As a bright-eyed idealist overflowing with the democratic
spirit, I was outraged when Michigan Rep. John Poppageorge (R-Troy)
proclaimed the need to “suppress the Detroit vote” in
order to hand Michigan to President Bush. I told my professors that
I’d be absent on Tuesday, deciding that my time would be
better spent ensuring Detroiters have the right to vote than
struggling to stay awake in my political sci ence lecture. When one
tried to assign extra work, I told him I’d be too busy
defending democracy, an excuse to which there is no adequate
response. I rose at four in the morning, donned a black shirt
claiming that You Have the Right to Vote, grabbed some flyers
outlining the rights every voter has in Michigan, and struck out
for Detroit with 200 other university students.

Elliott Mallen

I reached my polling location – Cooley High School – about
an hour and half after the polls opened. The lines were already
stretching out the doors, the workers had already run out of
“I voted” stickers and the challengers were already
there. There was a challenger from the Republican Party and (to my
surprise) one from the Democratic Party as well. My partner and I
quickly made friends with both of them. Or, more accurately, they
acted excruciatingly cordial to both of us, giving us no option but
to befriend them. I was half expecting to have rocks (or at least
some sharp invective) hurled at me from these people, so I
didn’t know how to react to their hearty handshakes and
painfully chipper voices. This was going to be more awkward than
I’d planned.

The Republican challenger spent most of his time stalking around
in an imposing manner, looming over voters and scrawling cryptic
notes on a legal pad. I’d often see him tuck the tag
identifying him as a Republican challenger into his shirt, but he
always made sure to pull it back out when he saw me. He clearly
felt extremely out of place as the only balding, middle-aged white
man in the predominantly black Detroit high school. Once or twice
I’d catch him speaking with a voter (which is illegal, by the
way), and when I tried to get close enough to decipher what he was
saying, he’d revert back to ultra-friendly mode. It felt
strange making small talk about the weather and Michigan’s
latest victory over State with the man I was told was a dire threat
to American democracy.

The two of us often discussed the length of the lines. As the
wait stretched from an hour and a half to two hours to three hours,
I noticed with horror as several potential voters starting throwing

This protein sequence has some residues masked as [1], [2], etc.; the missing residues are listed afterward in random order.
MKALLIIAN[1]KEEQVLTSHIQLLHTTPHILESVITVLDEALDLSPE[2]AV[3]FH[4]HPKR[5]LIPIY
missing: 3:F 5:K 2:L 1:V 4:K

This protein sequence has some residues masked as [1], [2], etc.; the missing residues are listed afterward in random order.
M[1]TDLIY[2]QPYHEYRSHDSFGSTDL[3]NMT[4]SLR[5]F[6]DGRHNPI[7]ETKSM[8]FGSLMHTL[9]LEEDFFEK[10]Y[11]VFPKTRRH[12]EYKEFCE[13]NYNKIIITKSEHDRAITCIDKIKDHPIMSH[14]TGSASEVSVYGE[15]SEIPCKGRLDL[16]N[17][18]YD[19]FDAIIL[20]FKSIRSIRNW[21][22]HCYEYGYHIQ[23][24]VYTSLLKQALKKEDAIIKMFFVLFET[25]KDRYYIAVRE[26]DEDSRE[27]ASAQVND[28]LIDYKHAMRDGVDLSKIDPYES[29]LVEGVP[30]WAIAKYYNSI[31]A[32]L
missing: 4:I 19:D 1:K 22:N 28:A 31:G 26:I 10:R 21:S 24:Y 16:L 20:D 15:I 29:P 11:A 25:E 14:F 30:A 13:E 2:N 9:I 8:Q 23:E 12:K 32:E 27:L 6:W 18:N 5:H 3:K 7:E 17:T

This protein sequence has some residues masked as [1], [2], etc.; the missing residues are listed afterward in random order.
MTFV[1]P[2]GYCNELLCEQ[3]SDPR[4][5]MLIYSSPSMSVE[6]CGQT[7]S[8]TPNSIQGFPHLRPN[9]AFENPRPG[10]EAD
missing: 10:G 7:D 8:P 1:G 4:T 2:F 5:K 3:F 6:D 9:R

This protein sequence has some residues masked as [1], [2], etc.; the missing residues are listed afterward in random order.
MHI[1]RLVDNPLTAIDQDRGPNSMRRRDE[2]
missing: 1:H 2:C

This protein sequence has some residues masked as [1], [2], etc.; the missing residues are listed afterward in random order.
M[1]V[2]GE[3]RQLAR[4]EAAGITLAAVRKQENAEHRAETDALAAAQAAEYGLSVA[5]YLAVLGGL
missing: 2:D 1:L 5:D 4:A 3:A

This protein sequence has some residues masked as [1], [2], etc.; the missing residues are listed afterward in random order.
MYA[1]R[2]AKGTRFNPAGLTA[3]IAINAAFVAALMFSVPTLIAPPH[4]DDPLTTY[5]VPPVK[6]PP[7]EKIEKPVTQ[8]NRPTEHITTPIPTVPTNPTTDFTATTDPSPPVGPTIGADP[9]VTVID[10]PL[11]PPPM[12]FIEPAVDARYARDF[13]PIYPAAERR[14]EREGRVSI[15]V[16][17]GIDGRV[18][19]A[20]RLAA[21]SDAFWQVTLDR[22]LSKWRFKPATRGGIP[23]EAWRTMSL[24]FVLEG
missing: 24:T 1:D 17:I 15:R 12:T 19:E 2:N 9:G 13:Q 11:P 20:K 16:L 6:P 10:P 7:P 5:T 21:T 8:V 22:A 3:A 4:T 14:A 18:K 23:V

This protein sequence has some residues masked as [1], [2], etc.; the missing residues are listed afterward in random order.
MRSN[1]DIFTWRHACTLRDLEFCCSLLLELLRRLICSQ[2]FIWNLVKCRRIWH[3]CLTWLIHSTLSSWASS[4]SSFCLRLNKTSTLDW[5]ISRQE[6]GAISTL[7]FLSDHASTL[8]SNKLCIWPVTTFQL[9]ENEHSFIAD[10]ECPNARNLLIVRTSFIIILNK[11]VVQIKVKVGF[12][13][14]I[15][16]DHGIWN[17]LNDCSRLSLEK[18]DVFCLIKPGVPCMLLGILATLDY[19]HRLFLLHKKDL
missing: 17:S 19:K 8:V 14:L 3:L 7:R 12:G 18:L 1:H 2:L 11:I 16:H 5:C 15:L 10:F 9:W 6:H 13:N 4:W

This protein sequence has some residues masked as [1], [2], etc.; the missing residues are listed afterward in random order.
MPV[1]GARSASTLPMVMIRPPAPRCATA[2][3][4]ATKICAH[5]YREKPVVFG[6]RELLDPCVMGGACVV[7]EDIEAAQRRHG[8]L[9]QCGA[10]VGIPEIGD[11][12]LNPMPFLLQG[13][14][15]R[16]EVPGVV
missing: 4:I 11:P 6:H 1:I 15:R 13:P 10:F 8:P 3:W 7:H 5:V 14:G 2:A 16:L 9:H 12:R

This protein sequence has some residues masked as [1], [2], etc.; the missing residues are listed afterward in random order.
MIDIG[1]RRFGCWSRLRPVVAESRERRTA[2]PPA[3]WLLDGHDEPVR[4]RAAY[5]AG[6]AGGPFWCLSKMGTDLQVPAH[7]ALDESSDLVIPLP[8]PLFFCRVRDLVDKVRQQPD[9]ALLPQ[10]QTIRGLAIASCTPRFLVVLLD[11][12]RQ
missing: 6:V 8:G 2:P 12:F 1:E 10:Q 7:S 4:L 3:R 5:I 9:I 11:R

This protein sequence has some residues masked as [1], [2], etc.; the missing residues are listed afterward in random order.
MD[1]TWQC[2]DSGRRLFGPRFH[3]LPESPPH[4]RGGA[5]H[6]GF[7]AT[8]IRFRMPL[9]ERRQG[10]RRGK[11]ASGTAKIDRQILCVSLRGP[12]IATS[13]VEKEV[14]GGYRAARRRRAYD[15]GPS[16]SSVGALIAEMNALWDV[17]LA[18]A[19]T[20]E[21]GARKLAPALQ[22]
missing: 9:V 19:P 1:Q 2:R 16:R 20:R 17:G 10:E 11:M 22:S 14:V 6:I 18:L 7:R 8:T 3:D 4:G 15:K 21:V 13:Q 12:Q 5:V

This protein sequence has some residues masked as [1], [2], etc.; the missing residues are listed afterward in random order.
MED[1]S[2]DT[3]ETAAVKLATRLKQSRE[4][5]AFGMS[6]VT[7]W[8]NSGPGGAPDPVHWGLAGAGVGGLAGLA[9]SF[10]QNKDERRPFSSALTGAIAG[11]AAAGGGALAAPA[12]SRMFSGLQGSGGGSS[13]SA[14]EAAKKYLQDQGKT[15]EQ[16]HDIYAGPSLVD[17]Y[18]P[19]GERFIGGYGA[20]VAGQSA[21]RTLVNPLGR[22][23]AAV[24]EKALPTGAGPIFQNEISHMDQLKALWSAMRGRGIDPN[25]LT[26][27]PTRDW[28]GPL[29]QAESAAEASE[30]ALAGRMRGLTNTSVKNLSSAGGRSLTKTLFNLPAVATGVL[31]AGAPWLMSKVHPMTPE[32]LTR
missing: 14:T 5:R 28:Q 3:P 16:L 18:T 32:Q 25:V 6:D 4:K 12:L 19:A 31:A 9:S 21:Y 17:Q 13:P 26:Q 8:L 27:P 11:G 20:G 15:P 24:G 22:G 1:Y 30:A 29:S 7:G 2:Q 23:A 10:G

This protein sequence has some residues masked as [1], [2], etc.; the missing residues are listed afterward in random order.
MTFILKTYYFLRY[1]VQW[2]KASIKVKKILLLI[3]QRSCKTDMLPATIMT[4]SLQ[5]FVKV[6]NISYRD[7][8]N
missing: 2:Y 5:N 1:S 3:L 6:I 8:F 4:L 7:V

up their hands in disgust and walking out the door. My Republican
friend adoringly mused, “God bless the system, this is
democracy at its best.” I couldn’t tell if he honestly
believed what he was saying or if he was trying to rile me up.
Seeing as my shirt had the letters NAACP printed prominently above
“You have the right to vote,” he had no doubts as to
which side I was rooting for.

My new friend and his associates in the Republican Party
didn’t want me there. After all, it was my job to make sure
he showed his credentials as a challenger so that voters
didn’t mistake him for a genuine election worker. I was there
to makes sure he didn’t talk to voters, preventing him from
potentially spreading lies about their rights. The Detroit Free
Press reported after the election that the GOP “complained
that voter protection groups, sponsored by the NAACP and others,
were helping to make sure voters were able to cast ballots.”
This is a scathing accusation if I’ve ever heard one —
only the most treasonous among us would dare ensure that voters are
able to cast ballots.

The vibe at the polling place made it easy to see just why the
Republicans were so bent on disenfranchising Detroiters. Upon
asking people leaving the building if they were able to vote, they
often answered along the lines of “of course I did, we need
to get that man out of office!” Several asked where they
could get a shirt like mine. While people intent on swaying voters
to their varying causes were required to stand at least 100 feet
from the door, the students in the high school had no such
limitations. I heard constant calls to “vote no on
Bush!” (which I’ll have to assume means voting for
Kerry) from high school kids scurrying among the long lines of
voters, and even the occasional demand to queued voters to
“go back home if you’re gonna vote for Bush.”
Sure enough, only 30 percent of the voters in Wayne County voted
for Bush.

Despite the Republican Party’s best efforts, voter turnout
for Detroit increased from 51 percent in the 2000 presidential
election to more than 75 percent this year. Seeing as a 3-percent
increase is considered impressive, this is nothing short of
astounding. With a little luck this trend will continue, making the
job of challengers more challenging in the elections to come.

Mallen can be reached at
“mailto:emmallen@umich.edu”>emmallen@umich.edu.

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